The London 2012 Paralympic Games have been hailed as an outstanding success. Team GB exceeded its medal target and there have been many personal tales of courage and determination.
I had the huge honour of obtaining tickets for the Swimming heats, which where held on Wednesday 5th September in the electrifying Aquatics Centre inside the Olympic Park. Never one to shy away from a blog post, I thought I would give you all an insight into my day at the Paralympics!
Speaking as a disabled person, the Paralympics have done wonders in highlighting different disabilities and the potential of disabled people. As I have mentioned in previous blog posts, I was born with a birth defect called Spina Bifida. After numerous operations during early childhood and teens, at the age of 13 I had a below the knee amputation on my left leg.
When I was told I had to have my leg amputated, especially being the age that I was, I thought it was the end of the world. I wouldn’t be able to do things that my peers where doing and having to adjust to wearing a prosthetic limb for the rest of my life. I soon realised after having the operation that it was the best decision I had ever made. Anything is possible if you put your mind to it and have the right attitude. The Paralympians are the perfect example for people around the world to see what ‘superhumans’ who have faced big challenges can achieve.
An issue for a number of disabled people, especially in wheelchairs, is public transport. Whenever I get on the train where I live, around 90% of the time the ramp to get on and off is never there. It can be very frustrating and embarrassing if I am causing a backlog of passengers whilst trying to get assistance.
With this in mind and considering the London Transport System at the best of times, never mind being the Paralympics, I was anxious of the journey to the Olympic Park. I could not have been more wrong! Thanks to my knowledgeable friend Lauren (who I went with) and the excellent organisation of both the train staff and Games Makers situated everywhere you turned, our journey from Watford to Stratford International was a smooth one! We had assistance on and off the train in a flash and light hearted banter was exchanged with commuters who you had never met before.
I arrived at the Olympic Park and even though it was 8:45am, I was overwhelmed by the atmosphere. I could see GB flags, bags, t shirts, headbands, scarfs and so on. The park screamed patriotism! Every single person was in the ‘Paralympic’ spirit and having the sunshine beaming down was the icing on the cake. Me and Lauren made our way over to the Aquatics Centre to take our seats for what would be an awe-inspiring three hours of swimming heats.
As we entered the Aquatics Centre I spotted a large number of ‘hot’ army men! Never one to miss a photo opportunity, I asked if it was ok if we had a group shot which resulted in the below picture. It’s a tough life being surrounded by all those beautiful men but somebody has to do it!
Words can’t describe how breathtaking, majestic, mind blowing and remarkable it was to watch the Paralympians in the water. Their disabilities can range from physical/visual/intellectual impairments such as amputations, paralysis or blindness. As they glided across the water with ease, you would never have guessed they had a disability.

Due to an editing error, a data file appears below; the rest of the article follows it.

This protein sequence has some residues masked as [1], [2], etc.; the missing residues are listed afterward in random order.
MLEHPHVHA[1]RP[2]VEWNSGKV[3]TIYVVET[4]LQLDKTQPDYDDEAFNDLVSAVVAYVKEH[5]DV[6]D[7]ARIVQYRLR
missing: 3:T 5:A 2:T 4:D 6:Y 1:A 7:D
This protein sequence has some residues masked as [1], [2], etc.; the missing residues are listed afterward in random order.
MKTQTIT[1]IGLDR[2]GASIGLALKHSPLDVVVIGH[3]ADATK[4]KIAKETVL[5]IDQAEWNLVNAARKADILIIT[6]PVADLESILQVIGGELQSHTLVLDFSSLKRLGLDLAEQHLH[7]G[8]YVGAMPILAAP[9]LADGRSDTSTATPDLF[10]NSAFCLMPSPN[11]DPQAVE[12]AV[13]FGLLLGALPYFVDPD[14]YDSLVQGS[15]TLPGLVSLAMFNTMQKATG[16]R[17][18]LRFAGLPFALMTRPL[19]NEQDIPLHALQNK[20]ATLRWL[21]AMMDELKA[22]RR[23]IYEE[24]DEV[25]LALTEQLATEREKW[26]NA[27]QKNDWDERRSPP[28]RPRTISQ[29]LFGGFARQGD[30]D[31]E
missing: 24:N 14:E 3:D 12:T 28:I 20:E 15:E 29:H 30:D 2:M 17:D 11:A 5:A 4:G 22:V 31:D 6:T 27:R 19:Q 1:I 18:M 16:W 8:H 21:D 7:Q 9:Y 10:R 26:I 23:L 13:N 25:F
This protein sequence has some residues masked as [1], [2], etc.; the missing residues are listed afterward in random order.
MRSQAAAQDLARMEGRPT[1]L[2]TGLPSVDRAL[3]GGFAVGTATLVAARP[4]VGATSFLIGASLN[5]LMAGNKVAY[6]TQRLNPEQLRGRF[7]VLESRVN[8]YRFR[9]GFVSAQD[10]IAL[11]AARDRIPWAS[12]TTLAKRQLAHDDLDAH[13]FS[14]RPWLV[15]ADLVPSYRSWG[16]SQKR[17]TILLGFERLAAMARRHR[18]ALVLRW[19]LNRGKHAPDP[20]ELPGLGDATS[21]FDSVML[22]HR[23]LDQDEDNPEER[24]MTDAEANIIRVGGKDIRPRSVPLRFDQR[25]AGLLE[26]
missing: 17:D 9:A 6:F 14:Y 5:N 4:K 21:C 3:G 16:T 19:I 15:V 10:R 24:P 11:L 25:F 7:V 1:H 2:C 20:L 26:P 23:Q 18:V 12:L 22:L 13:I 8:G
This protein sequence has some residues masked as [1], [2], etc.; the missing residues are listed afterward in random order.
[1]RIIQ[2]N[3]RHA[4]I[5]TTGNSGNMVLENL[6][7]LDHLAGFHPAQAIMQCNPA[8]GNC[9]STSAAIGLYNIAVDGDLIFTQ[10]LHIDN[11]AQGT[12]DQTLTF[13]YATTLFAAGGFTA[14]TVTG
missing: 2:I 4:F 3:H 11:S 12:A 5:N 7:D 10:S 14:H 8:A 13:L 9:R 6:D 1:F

The atmosphere was electric as the crowd got behind all the athletes. Even bigger roars where let out when Team GB swimmers where announced on the tannoy. Even though the races where heats, the air was zinging with anticipation. I found myself joining in with the crowd yelling at the top of my lungs (and being drowned out!). The noise was deafening and my ears were ringing!
The highlight of the morning for me had to be the swimmer Hassani Ahamada Djae from the Comoros Islands. He swam the length of the pool and touched the wall first with none of his rivals in sight. The problem was he was the only one to have jumped into the water after doing an incredible false start. He was applauded all the way to the end and got an even bigger cheer when he clambered out of the pool, only to discover his first place was actually going to be a DSQ instead!
After an intense 3 hours where we saw 5 Paralympic Records, 1 World Record, a false start and a number of Team GB swimmers through to the finals in the evening, it was time to explore the delights of the Olympic Park on offer.
There was a great feeling of excitement engendered by the smiling faces of the Games Makers as me and Lauren made our way around the park. Wherever I go, I always purchase a souvenir as a memento of the occasion. I bought an official Paralympic programme which features all the key aspects of the Games: the athletes (from Paralympics GB and other nations), venues, people behind the scenes, history, facts and figures. A souvenir to be cherished!
Our tour around the park took 4 hours because there was so much to do and see! My head was on a swivel taking everything in! I captured all of this on my trusty camera and have included some of my highlights below. My favourite had to be holding the Paralympic Torch!
What the Paralympics have shown the world is that disability is here. However, apply technology, be it blades, wheelchairs, or hand bikes, for the disabled person there are no limits to what can be achieved.
As I can’t use the gym facilities, I like to go swimming every so often to keep my fitness levels up. After witnessing the swimming at the Paralympics, I have been inspired to go more regularly and to research if there are any disabled swimming classes in my local area to take up the sport competitively.
Watch out Rio 2016!